Sissies in prison - condoms and the prisoner population

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condoms and the prisoner population - Sissies in prison


In the Georgia prison study, the CDC found that about 30 percent of inmates engaging in consensual sex reported using condoms or improvised barrier protection methods. "There's a demand for it,". Ex-prisoners have insisted, in informal conversations with me, that accepting a condom might result in reprisals by prison officials who are not always fair in their treatment of the incarcerated population. Accepting a condom, in other words, might cause greater harm than good in some bottomxxx.xyz by: 2.

Opponents argued that: (1) condoms would encourage prisoners to have sex; (2) condoms would lead to an increase in sexual assaults among prisoners; (3) prisoners would use condoms to hide and store drugs and other contraband items; (4) prisoners would use condoms as weapons against nurses, prison officers and fellow inmates (Christensen A Cited by: Jun 05,  · Condoms can be prescribed to prisoners if, in the clinical judgement of a doctor, there is a risk of HIV or other sexually transmitted disease but this varies from prison to prison.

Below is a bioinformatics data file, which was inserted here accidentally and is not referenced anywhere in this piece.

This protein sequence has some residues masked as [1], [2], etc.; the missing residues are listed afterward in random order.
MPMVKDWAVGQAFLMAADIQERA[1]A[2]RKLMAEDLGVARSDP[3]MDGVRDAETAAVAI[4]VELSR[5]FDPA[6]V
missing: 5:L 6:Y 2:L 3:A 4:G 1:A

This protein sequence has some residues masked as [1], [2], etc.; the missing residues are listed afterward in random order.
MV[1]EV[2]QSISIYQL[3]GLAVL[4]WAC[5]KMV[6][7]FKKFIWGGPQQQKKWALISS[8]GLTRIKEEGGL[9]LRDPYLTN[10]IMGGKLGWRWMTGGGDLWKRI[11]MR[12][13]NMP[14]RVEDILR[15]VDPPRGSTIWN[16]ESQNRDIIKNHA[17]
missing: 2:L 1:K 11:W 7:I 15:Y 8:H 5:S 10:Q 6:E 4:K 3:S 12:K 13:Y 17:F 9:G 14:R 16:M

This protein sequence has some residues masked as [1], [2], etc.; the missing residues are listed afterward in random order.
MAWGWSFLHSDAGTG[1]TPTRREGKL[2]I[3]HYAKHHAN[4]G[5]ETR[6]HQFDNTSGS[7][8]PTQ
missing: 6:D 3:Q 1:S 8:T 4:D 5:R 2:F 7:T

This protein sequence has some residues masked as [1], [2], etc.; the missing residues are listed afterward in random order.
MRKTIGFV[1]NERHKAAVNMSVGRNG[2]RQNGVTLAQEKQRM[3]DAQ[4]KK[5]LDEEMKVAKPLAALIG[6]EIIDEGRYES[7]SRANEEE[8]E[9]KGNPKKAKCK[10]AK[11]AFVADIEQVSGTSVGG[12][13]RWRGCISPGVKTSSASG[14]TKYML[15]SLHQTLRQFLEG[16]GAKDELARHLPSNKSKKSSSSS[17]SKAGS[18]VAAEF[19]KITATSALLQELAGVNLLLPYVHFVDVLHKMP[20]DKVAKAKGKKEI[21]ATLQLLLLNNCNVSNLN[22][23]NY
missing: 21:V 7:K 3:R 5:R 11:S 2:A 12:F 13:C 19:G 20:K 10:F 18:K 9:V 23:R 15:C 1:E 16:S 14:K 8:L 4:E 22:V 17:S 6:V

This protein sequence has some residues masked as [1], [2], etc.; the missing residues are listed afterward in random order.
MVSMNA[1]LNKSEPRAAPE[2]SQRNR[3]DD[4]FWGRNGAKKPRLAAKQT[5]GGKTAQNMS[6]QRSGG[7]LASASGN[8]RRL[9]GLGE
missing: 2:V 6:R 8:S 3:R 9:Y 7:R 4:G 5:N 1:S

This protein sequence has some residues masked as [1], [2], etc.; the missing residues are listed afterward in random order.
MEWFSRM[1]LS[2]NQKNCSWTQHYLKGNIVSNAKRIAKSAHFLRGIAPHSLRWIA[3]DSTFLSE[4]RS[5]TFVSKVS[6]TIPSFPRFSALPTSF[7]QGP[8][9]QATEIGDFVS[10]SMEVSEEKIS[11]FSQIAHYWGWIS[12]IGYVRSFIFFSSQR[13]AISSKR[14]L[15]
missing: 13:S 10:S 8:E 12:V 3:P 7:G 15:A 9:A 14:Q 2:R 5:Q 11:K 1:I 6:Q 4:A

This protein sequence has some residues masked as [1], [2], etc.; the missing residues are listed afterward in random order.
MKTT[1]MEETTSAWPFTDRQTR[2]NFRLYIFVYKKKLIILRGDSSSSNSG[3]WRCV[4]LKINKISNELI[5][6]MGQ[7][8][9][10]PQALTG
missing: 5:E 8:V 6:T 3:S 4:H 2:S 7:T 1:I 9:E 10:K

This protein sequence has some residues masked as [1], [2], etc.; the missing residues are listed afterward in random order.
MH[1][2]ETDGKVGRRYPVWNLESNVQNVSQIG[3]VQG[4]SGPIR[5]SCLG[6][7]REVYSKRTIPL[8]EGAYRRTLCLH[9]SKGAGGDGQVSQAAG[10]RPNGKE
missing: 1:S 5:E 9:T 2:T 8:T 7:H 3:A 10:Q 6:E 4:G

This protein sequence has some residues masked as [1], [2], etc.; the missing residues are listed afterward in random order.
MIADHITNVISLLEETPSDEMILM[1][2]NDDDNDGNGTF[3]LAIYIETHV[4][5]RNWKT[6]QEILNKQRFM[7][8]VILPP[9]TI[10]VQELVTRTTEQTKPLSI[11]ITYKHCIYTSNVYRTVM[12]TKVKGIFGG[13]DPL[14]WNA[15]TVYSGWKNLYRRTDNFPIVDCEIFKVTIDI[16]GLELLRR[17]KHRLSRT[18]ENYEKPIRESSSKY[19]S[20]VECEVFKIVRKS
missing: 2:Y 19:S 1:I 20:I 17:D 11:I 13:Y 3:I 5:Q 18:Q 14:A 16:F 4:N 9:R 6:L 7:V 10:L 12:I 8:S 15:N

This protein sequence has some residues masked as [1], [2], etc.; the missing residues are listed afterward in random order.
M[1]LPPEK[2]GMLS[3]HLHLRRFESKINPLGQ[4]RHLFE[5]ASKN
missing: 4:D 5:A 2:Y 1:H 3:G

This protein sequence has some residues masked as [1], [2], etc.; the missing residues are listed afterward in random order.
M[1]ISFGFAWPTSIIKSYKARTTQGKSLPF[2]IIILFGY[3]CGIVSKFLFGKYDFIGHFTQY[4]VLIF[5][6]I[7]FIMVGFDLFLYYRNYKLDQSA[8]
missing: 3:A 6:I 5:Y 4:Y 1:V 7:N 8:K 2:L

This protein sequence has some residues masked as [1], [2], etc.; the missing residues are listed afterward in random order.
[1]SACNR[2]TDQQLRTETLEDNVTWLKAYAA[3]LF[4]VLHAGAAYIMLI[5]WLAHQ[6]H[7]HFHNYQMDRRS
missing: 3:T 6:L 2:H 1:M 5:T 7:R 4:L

In , two states, Vermont and Mississippi, have condom distribution programs in their prisons. Five cities or counties have condom distribution programs in their jails: Los Angeles, New York, Philadelphia, San Francisco, and Washington DC. In , a California bill allowing distribution of condoms in prison passed the state legislature, but was.